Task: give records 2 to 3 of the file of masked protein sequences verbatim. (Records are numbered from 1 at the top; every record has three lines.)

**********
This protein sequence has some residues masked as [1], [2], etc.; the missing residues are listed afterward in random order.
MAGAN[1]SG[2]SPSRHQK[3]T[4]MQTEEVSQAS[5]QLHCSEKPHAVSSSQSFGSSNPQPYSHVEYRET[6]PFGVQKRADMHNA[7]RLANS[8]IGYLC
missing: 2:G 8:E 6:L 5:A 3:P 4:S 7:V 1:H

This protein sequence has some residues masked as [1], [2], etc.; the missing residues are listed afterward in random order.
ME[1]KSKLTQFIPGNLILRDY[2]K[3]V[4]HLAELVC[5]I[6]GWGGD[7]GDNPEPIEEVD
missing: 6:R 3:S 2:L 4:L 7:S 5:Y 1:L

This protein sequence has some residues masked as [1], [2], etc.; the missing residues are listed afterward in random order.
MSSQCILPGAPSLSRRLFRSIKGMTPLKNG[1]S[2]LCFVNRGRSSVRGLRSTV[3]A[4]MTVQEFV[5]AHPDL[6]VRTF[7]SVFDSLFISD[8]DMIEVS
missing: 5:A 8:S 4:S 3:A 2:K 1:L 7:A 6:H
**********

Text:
This protein sequence has some residues masked as [1], [2], etc.; the missing residues are listed afterward in random order.
ME[1]KSKLTQFIPGNLILRDY[2]K[3]V[4]HLAELVC[5]I[6]GWGGD[7]GDNPEPIEEVD
missing: 6:R 3:S 2:L 4:L 7:S 5:Y 1:L

This protein sequence has some residues masked as [1], [2], etc.; the missing residues are listed afterward in random order.
MSSQCILPGAPSLSRRLFRSIKGMTPLKNG[1]S[2]LCFVNRGRSSVRGLRSTV[3]A[4]MTVQEFV[5]AHPDL[6]VRTF[7]SVFDSLFISD[8]DMIEVS
missing: 5:A 8:S 4:S 3:A 2:K 1:L 7:A 6:H